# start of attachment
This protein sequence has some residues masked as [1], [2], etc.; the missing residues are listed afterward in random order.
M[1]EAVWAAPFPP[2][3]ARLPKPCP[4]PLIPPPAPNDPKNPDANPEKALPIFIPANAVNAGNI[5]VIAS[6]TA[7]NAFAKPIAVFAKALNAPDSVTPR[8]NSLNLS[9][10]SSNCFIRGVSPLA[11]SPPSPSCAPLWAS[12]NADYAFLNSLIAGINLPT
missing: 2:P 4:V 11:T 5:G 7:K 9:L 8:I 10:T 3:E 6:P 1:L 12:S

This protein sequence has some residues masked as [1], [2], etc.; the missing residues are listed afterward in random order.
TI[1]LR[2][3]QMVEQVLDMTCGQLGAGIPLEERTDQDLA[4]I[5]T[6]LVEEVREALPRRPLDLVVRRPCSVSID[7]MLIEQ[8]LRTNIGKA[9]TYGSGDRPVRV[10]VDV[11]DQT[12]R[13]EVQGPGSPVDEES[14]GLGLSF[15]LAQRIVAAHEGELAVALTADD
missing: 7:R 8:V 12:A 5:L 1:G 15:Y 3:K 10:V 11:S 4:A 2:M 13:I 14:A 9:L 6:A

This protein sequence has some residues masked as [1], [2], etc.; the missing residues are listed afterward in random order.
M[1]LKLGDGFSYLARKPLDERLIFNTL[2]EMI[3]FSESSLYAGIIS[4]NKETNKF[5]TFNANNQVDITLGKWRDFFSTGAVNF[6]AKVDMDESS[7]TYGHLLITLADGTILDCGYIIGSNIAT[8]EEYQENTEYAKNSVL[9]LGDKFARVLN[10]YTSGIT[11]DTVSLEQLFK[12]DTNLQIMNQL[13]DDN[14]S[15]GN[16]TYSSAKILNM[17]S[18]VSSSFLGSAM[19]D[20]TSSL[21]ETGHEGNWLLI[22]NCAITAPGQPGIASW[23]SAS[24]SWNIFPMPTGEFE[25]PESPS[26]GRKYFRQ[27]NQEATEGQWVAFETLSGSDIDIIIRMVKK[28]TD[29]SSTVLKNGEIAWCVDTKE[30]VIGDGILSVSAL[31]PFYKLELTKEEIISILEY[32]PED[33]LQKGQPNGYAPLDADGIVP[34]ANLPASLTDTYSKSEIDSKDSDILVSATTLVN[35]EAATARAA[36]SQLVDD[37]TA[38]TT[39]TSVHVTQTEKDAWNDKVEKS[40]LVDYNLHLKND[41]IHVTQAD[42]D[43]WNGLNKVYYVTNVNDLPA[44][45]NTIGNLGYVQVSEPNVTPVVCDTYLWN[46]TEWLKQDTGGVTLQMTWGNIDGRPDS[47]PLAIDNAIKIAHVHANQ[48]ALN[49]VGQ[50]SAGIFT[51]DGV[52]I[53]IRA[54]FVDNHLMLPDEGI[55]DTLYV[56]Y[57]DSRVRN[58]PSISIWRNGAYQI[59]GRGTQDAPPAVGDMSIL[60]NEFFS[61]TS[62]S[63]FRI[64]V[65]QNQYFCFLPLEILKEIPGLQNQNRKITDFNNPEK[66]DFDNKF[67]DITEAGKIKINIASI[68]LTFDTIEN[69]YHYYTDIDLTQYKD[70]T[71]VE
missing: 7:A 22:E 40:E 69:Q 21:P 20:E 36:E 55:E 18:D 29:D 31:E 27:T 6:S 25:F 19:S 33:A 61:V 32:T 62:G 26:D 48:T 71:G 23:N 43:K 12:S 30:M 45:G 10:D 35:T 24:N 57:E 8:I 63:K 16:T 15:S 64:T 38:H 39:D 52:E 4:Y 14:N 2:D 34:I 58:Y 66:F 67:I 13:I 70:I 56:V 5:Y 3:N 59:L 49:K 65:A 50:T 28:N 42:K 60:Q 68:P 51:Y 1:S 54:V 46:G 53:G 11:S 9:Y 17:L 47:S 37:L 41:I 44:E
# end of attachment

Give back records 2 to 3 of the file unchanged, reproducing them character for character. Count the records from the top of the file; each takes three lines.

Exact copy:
This protein sequence has some residues masked as [1], [2], etc.; the missing residues are listed afterward in random order.
TI[1]LR[2][3]QMVEQVLDMTCGQLGAGIPLEERTDQDLA[4]I[5]T[6]LVEEVREALPRRPLDLVVRRPCSVSID[7]MLIEQ[8]LRTNIGKA[9]TYGSGDRPVRV[10]VDV[11]DQT[12]R[13]EVQGPGSPVDEES[14]GLGLSF[15]LAQRIVAAHEGELAVALTADD
missing: 7:R 8:V 12:A 5:L 1:G 15:Y 3:K 10:V 11:S 4:A 2:M 13:I 14:A 9:L 6:A

This protein sequence has some residues masked as [1], [2], etc.; the missing residues are listed afterward in random order.
M[1]LKLGDGFSYLARKPLDERLIFNTL[2]EMI[3]FSESSLYAGIIS[4]NKETNKF[5]TFNANNQVDITLGKWRDFFSTGAVNF[6]AKVDMDESS[7]TYGHLLITLADGTILDCGYIIGSNIAT[8]EEYQENTEYAKNSVL[9]LGDKFARVLN[10]YTSGIT[11]DTVSLEQLFK[12]DTNLQIMNQL[13]DDN[14]S[15]GN[16]TYSSAKILNM[17]S[18]VSSSFLGSAM[19]D[20]TSSL[21]ETGHEGNWLLI[22]NCAITAPGQPGIASW[23]SAS[24]SWNIFPMPTGEFE[25]PESPS[26]GRKYFRQ[27]NQEATEGQWVAFETLSGSDIDIIIRMVKK[28]TD[29]SSTVLKNGEIAWCVDTKE[30]VIGDGILSVSAL[31]PFYKLELTKEEIISILEY[32]PED[33]LQKGQPNGYAPLDADGIVP[34]ANLPASLTDTYSKSEIDSKDSDILVSATTLVN[35]EAATARAA[36]SQLVDD[37]TA[38]TT[39]TSVHVTQTEKDAWNDKVEKS[40]LVDYNLHLKND[41]IHVTQAD[42]D[43]WNGLNKVYYVTNVNDLPA[44][45]NTIGNLGYVQVSEPNVTPVVCDTYLWN[46]TEWLKQDTGGVTLQMTWGNIDGRPDS[47]PLAIDNAIKIAHVHANQ[48]ALN[49]VGQ[50]SAGIFT[51]DGV[52]I[53]IRA[54]FVDNHLMLPDEGI[55]DTLYV[56]Y[57]DSRVRN[58]PSISIWRNGAYQI[59]GRGTQDAPPAVGDMSIL[60]NEFFS[61]TS[62]S[63]FRI[64]V[65]QNQYFCFLPLEILKEIPGLQNQNRKITDFNNPEK[66]DFDNKF[67]DITEAGKIKINIASI[68]LTFDTIEN[69]YHYYTDIDLTQYKD[70]T[71]VE
missing: 7:A 22:E 40:E 69:Q 21:P 20:E 36:E 55:E 18:D 29:D 31:E 27:T 6:S 25:F 19:S 33:A 61:V 32:T 62:G 26:D 48:T 71:G 23:N 43:K 12:S 30:M 45:G 10:D 35:T 24:N 57:E 8:I 63:K 16:T 15:S 64:T 38:H 39:D 52:E 4:Y 14:N 2:D 34:I 58:Y 66:F 67:I 13:I 70:I 56:V 5:Y 3:N 59:L 49:K 65:A 50:T 28:N 42:K 60:Q 68:P 51:Y 1:S 54:V 46:G 53:G 11:S 9:Y 17:L 47:S 37:L 41:I 44:E